The Venetian School, which added the last great element—color—to Italian art, continued the impulse of the High Renaissance longer than did the other schools. Decadence set in less rapidly with them, and the last really great masters were Venetians. The art motive of Correggio was also that of the Venetians. With them it was truly art for art’s sake in the highest meaning of the word. Although a sensuous art, it was noble, stately and dignified. Nature to the Venetians rang with symphonic harmonies, and although the grandeur of line of the Florentines was not theirs, they built up vast and grand color harmonies that hold one with the power of a mighty orchestra. It is the Venetian love of the sensuous, of the beauties of nature that made landscape so prominent a feature of their painting, and they carried landscape to a greater height than ever before in Italian art. There was no particular idealization about the Venetian painters, they took nature around them as it was; but how they succeed in endowing it with absorbing interest and beauty! It is the grand, the noble and the dignified of our world as it is that they portray with con- summate skill.Order now
Qlorgione (14777-1511) was a painter whose influence over his contemporaries and followers was greater than that of any other Venetian. There are very few authentic pictures by him, but even without them his influence would have made his name great in art. He was a fellow pupil with Titian under Giovanni Bellini, but Giorgione shaped Titian’s art more than did Bellini himself. A noble, serious sentiment and rich, glowing, intense color distinguish Giorgione’s work. He was the first Italian to select subjects of the every day world about him. Up to his time subjects had been rather removed from ordinary life—Madonnas, Saints, etc.; but Giorgione took the every day, the common, and made it dignified and noble. Giorgione treated nature in its broad, simple masses, and always sacrificed detail to such mass and general effect. In landscape he went far beyond his master, Bellini, and he always succeeds in imparting the mood of the scene represented into the landscape background. His com- positions are very simple; few figures, usually two or three, suffice for him, but with these simple means he succeeds in imparting his moods and feelings and creating works that are of strong and enduring interest.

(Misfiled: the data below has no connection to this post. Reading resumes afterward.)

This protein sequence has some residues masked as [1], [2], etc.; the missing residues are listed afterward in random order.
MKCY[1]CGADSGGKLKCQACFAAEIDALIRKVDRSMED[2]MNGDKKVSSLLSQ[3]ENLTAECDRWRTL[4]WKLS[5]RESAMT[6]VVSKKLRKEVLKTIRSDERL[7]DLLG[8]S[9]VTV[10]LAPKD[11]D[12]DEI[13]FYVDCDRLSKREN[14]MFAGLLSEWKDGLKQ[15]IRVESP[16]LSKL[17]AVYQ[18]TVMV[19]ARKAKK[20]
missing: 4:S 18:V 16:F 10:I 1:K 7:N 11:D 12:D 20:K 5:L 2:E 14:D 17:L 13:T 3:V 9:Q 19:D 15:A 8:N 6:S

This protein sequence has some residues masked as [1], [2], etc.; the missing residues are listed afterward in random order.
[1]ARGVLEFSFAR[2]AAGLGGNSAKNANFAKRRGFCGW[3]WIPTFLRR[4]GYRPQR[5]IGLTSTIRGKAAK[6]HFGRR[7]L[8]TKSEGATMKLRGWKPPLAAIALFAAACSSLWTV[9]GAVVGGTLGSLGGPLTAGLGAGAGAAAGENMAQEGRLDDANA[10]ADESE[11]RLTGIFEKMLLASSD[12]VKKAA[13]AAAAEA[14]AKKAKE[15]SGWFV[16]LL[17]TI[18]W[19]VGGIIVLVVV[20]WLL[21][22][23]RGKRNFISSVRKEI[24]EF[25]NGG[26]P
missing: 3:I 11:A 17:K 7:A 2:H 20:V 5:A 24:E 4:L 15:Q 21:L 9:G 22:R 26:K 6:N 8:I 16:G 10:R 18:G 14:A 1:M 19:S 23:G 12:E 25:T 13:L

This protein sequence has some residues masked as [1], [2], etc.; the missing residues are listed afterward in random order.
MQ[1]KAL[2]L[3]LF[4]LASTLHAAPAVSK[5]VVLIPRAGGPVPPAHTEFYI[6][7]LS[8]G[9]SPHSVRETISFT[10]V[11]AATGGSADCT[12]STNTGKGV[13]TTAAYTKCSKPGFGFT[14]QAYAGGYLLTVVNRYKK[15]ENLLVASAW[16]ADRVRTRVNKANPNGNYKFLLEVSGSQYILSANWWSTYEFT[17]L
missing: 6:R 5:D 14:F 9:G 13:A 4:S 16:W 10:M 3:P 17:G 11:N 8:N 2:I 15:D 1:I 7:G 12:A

Giorgione created a class of subjects in painting that have been likened to lyrics and pastorals in poetry. There is a picture in the Louvre, the so-called Concert Champêtre, which, although denied by some to Giorgione, serves as a good example of these subjects. There is a full sensuous quality in this picture, noble,Giorgione created a class of subjects in painting that have been likened to lyrics and pastorals in poetry. There is a picture in the Louvre, the so-called Concert Champêtre, which, although denied by some to Giorgione, serves as a good example of these subjects. There is a full sensuous quality in this picture, noble,grand masses of trees, long vistas of landscape, in the foreground beautiful forms that are rounded and modeled with softness and glow of flesh, soft, transparent shadows and enveloping atmosphere; but it is a grand, noble mood of nature, a lofty feeling expressed through the mere sensuous. Giorgione painted historical subjects, mostly in fresco; but they are nearly all ruined, most of them having been painted on the outside of buildings.
In portraiture Giorgione issimply magnificent. With all their lifelike quality, with all their closeness to nature, which makes one feel that they are pictures of actualities, of people who have really existed, there is a nobility in these portraits, a high ideal quality, thatplaces them far above the common. Through them all we feel, besides these qualities, por Giorgione’s personality, his temperament. The portrait of General Gattamelata, for instance. What a powerfully living quality in it, what strength of modeling, what close rendering of textures, and what careful following of the values of the sheen on the armor! But also what nobility of spirit it breathes how powerfully it holds our attention and interests us! Sometimes Giorgione would make ideal compositions out of portraits, and a favorite subject of this kind would be a Concert. The Concert, in the Pitti Gallery, Florence, is perhaps the finest of this sort of pictures. There is the same quality of living reality, the same fineness of modeling, the same seriousness of mood. Here we see a cscroi rendering of textures, too, than had ever before been known in Italian art. The impression left on one by Giorgione’s pictures is very strong. One feels that one has been before something real, something of life and blood; but it is a grand, noble reality.